A RAW image format is an unprocessed and uncompressed file containing all the information captured by a drone camera. Information collected by drone cameras include color, highlights and shadows, white balance, etc. This data can then be tweaked during post-production for optimal results.If you capture an under-exposed or dark image, the RAW file format can help bring back details and brightens it without sacrificing quality. This also applies to over-exposed images where detail can be recovered from files while maintaining the original high resolution of the photo.JPG images are fully processed and compressed with less information than RAW files. JPGs are complete files that do not need editing, so they make for easy sharing online. You can still edit these JPGs, but the quality won’t be nearly as good as it would if they were raw files instead.By editing JEG images, you will not be able to find the original details of the picture because it has been cropped and edited.A good example of the difference between RAW and JPG is how it’s like to create a custom suit for oneself. When it comes down to making a custom suit, one has full control over what they want; color, fabric type, etc. One also decides where they are going to wear this new creation – whether it be to work or at an event with friends. The same goes for RAW files; when editing pictures that were taken in this format, one can choose anything from exposure levels up to file size. Without having these two options available to me every day when I take photos there are moments where my shots become incomplete because I am unable to edit them due to limitations on what software I am using.On the other hand, while you could buy a pre-made suit off the rack, they’re not always great quality. And because they’re set in one size, it can be difficult to find something that fits well.However, you can get your suit tailored by a tailor, but it still won’t fit as well as a custom made one. Just like with JPG files, you can edit the photo, but they don’t capture details quite like RAW files do.This is a brief comparison between RAW and JEG files that you need to keep in mind when deciding which file type to use.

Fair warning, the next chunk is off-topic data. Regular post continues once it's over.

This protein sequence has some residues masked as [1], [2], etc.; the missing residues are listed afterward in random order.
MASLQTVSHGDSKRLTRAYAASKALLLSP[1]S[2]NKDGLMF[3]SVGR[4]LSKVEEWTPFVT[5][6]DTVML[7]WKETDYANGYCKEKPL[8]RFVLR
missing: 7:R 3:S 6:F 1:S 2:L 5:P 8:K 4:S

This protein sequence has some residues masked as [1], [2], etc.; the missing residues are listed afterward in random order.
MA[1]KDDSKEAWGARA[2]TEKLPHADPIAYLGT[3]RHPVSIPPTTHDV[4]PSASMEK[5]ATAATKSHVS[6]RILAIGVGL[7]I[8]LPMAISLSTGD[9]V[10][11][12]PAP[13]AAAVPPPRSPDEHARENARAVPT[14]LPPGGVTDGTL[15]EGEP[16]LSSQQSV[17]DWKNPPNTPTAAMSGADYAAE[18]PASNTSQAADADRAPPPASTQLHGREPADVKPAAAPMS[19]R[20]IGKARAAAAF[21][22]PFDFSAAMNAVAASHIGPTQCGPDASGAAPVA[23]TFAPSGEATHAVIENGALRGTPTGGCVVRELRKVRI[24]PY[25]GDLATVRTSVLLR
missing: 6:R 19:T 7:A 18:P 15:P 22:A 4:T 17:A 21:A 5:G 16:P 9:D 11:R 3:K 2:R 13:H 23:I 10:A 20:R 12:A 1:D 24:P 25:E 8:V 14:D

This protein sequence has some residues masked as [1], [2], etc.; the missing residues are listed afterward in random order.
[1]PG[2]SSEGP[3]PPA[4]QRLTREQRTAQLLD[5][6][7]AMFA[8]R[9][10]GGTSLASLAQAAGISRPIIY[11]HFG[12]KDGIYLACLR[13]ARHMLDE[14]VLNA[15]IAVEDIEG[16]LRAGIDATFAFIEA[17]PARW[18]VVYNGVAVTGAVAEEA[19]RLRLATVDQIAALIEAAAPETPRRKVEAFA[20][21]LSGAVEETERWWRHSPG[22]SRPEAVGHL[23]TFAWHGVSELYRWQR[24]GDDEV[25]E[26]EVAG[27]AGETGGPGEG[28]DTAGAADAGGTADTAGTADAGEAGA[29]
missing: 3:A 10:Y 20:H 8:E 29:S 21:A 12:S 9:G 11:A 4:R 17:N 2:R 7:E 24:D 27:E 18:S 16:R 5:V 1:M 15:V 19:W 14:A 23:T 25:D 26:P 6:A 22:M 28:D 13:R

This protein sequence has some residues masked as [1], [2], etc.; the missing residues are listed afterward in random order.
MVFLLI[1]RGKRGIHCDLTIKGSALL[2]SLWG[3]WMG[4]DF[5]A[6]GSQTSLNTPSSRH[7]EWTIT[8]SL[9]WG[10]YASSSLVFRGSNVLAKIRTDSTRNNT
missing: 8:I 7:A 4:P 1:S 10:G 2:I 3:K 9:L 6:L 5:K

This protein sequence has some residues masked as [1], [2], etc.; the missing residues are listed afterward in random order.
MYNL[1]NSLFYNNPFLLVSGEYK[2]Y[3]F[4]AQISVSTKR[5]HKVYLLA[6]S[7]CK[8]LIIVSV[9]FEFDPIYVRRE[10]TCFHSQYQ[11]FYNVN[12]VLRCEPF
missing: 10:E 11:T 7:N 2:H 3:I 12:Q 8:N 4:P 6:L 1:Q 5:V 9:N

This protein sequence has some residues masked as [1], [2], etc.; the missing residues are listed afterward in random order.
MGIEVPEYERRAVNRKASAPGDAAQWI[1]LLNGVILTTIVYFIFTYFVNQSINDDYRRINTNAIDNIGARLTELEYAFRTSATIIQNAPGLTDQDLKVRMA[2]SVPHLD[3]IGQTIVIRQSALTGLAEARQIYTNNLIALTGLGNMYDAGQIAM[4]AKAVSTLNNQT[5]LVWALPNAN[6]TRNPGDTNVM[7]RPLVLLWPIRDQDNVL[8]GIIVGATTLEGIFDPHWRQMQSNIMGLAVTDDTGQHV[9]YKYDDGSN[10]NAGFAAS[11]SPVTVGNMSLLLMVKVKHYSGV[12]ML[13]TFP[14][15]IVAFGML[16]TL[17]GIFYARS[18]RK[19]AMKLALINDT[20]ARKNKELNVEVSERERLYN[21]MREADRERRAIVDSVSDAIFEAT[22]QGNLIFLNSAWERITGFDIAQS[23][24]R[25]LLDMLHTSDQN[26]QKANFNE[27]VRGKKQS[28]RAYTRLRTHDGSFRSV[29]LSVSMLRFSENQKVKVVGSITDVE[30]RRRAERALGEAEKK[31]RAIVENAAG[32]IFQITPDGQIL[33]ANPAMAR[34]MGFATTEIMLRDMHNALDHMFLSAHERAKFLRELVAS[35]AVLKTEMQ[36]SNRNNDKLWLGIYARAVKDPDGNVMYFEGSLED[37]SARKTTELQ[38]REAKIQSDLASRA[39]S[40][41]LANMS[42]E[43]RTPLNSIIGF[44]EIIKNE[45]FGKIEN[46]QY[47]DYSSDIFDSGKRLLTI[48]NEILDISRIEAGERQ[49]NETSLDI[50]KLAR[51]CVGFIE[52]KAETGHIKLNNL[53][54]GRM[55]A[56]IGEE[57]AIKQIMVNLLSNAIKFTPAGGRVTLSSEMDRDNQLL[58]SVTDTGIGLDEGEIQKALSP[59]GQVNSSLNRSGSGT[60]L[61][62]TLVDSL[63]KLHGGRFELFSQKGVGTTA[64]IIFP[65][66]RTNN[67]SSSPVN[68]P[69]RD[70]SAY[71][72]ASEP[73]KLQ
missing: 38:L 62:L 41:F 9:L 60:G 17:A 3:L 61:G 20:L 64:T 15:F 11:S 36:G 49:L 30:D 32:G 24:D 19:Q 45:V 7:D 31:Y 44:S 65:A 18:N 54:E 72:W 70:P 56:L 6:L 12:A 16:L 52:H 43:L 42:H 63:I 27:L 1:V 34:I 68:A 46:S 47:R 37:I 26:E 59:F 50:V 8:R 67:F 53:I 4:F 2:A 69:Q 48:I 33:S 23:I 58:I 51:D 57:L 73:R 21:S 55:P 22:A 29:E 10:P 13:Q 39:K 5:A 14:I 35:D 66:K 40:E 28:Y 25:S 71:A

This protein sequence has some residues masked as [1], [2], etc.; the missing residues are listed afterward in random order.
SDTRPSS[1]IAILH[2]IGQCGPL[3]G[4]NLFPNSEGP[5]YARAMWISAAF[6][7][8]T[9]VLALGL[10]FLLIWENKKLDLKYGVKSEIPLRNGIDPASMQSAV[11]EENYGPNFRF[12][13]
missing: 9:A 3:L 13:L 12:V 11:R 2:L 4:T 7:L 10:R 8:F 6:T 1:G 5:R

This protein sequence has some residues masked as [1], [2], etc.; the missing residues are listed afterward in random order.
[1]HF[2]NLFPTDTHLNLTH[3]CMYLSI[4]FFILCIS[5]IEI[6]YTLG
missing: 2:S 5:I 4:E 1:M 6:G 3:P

RAW

  • Ultra high-quality images
  • Larger image files (ex- 15-20MB)
  • No Compression files 

JPG

  • Low-quality images
  • Smaller image files (ex- 2-5MB)
  • Compressed files

Note: A new feature of drones today is being able to take both raw and jpg files simultaneously. This is helpful because you can pick the best one depending on what you need it for – whether it be posting pictures on social media or using them for an advertisement project – without having to worry about quality loss.

Conclusion

This comprehensive guide introduces beginners to the basics of drone photography. Though we do not cover much ground here, as you progress in your field, there are always more opportunities for creativity and excellence awaiting you. Keep up the good work!

Enrolling in a course will provide you with everything you need to know about drone photography – which, if you’re just starting out, can be overwhelming and hard to find information on. Check out our recommended Drone Photography Course where Chris, a professional Drone Photographer, will show students his tips and tricks of taking beautiful aerial shots for big brands.